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Cloud application programming interfaces (APIs) might seem more boring than controversial, but as cloud platforms become more sophisticated, the cloud API war is on.
Cloud APIs give developers programmatic access to services, such as storing data, updating a database or provisioning a server. But making these services work hinges on there being similar code between the source and the destination for data and applications. If they differ, enter interoperability and portability concerns. And this is where the vendor battle for the hearts and minds of end users has emerged: At one side of the ring, there is Amazon Web Services’ cloud API, which is becoming the de facto standard. Companies like Citrix Systems and Eucalyptus make private cloud products that are compatible with AWS. On the other side of the ring is OpenStack, which held early allure and may still come out on top. It is championed by companies like Rackspace and Cisco Systems. The upcoming OpenStack Summit 2012 may give the standard some traction as well.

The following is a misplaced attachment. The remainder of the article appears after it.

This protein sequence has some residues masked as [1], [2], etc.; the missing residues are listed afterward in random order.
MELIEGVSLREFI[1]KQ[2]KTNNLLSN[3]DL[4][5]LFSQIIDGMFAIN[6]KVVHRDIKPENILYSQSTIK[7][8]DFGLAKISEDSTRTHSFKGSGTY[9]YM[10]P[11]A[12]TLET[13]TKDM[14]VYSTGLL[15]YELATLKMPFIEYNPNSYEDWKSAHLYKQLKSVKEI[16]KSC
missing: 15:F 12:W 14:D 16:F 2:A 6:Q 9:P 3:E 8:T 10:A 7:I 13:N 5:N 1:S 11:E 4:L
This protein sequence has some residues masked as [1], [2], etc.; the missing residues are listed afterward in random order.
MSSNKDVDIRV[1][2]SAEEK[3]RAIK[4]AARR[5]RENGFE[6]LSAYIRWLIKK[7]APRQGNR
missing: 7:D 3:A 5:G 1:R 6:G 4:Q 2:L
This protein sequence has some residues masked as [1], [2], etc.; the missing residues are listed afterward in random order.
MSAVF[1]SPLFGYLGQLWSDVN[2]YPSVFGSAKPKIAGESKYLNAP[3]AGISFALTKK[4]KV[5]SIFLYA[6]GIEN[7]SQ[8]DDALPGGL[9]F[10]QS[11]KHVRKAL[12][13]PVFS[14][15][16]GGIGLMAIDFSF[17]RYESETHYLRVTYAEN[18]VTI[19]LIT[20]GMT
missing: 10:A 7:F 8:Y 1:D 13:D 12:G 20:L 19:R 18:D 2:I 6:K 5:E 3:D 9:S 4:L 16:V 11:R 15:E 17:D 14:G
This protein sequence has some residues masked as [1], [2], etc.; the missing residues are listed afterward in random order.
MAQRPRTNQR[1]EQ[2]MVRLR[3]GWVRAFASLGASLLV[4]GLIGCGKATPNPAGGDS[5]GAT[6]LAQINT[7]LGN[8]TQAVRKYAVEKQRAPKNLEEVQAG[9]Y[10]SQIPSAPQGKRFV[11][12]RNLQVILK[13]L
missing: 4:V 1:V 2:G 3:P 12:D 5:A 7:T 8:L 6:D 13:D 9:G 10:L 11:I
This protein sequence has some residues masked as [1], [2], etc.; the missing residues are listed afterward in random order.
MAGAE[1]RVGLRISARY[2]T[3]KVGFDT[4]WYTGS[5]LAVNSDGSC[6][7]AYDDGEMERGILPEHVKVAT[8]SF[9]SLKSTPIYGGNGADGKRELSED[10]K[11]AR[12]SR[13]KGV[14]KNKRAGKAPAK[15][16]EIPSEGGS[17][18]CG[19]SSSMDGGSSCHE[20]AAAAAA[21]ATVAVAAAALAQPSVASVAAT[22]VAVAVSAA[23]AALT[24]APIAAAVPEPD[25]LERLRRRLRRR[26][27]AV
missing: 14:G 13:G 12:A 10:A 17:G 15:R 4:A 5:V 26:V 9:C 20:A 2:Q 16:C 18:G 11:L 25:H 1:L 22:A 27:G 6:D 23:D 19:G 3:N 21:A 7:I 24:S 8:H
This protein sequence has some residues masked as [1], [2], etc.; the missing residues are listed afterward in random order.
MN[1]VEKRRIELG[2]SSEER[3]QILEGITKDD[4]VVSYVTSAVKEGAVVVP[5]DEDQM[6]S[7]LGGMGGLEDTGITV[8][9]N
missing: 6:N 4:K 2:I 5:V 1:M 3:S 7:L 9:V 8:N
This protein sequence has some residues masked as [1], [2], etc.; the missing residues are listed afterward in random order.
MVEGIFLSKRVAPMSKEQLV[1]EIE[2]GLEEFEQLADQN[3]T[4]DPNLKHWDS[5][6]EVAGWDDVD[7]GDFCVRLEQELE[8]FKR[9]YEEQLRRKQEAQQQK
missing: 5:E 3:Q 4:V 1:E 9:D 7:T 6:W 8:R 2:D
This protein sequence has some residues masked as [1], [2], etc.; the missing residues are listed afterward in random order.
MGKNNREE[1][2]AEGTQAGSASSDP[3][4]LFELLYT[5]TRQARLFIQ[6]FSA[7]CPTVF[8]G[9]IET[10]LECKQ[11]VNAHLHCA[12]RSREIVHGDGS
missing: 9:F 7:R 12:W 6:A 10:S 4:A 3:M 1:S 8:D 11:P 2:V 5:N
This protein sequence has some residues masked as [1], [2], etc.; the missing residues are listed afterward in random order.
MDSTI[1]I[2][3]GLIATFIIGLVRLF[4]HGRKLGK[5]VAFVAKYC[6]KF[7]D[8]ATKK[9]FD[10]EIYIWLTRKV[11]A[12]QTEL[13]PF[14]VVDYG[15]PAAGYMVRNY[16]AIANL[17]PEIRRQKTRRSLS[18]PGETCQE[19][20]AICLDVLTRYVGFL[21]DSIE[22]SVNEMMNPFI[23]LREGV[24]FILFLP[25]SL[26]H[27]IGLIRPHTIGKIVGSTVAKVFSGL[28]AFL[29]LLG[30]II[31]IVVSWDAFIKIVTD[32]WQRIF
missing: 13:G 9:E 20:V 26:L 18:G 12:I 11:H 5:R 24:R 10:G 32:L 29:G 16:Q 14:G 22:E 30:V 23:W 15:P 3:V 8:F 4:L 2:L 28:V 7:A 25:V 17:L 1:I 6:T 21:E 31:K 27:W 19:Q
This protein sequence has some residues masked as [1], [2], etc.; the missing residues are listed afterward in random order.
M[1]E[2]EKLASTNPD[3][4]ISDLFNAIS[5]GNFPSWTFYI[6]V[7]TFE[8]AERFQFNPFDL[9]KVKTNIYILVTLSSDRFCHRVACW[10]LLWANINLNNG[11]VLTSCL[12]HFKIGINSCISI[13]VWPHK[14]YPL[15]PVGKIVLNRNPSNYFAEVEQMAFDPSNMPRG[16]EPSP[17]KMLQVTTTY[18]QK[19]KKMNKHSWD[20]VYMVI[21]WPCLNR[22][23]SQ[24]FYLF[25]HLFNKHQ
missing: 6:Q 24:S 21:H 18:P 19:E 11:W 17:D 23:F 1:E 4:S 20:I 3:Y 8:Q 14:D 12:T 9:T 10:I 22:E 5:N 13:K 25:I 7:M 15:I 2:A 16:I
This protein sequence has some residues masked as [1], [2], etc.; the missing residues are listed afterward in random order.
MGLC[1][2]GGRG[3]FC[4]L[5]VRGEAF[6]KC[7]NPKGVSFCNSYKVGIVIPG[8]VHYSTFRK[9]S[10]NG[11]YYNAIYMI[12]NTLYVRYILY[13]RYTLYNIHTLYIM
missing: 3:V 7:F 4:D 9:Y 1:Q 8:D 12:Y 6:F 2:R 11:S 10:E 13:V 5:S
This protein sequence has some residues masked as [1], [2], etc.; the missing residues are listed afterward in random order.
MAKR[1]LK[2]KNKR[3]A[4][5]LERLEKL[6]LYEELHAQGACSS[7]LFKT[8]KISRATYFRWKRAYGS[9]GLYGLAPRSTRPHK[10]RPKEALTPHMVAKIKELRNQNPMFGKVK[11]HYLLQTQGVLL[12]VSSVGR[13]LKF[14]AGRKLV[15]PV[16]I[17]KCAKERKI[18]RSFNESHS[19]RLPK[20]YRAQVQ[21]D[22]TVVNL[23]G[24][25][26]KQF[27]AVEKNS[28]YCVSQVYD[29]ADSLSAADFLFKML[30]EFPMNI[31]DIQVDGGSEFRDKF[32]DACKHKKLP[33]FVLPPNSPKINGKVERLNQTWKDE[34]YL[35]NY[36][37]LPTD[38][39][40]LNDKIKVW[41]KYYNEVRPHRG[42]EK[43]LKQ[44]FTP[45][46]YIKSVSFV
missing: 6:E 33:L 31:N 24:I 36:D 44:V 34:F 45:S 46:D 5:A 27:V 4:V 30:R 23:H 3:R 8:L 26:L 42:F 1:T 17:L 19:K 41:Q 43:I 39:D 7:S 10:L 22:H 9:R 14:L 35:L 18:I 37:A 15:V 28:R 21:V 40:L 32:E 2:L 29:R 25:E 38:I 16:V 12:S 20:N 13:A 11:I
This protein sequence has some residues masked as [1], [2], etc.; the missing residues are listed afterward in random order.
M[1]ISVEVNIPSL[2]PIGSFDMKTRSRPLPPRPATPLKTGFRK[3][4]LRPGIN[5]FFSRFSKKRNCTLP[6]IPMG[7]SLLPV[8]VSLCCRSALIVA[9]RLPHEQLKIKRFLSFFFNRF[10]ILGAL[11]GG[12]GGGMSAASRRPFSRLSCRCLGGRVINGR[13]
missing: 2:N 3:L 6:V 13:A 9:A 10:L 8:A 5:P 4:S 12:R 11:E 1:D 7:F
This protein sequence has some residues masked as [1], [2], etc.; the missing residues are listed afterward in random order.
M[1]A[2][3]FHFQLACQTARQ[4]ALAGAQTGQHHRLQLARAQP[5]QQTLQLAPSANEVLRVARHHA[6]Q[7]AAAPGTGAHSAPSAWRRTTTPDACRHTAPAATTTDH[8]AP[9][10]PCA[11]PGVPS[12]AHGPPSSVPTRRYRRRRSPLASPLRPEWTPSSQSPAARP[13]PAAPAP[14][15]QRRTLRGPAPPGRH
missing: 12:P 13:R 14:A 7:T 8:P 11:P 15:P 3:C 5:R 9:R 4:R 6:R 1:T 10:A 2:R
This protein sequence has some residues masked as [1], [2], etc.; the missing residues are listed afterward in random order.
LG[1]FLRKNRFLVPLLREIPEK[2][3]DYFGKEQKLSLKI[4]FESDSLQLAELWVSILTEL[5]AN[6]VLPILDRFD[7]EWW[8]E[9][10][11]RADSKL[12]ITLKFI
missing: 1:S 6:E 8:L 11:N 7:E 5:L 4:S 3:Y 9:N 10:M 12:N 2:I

While this might seem like a trivial detail–I have a list of such things that I don’t really care about–if you’re a cloud architect or IT manager with vested infrastructure interests in the cloud, you should care. Why? Because the platform choices you make could be incompatible with one another.
Randy Bias — the co-founder and chief technology officer of Cloudscaling, an open source cloud infrastructure provider –recently discussed the impact of this standards war among cloud providers and how today’s patchwork will ultimately give way to a more uniform cloud universe. To find out more about Bias’s view on which standard the industry will ultimately choose, check out our inaugural issue of Modern Infrastructure.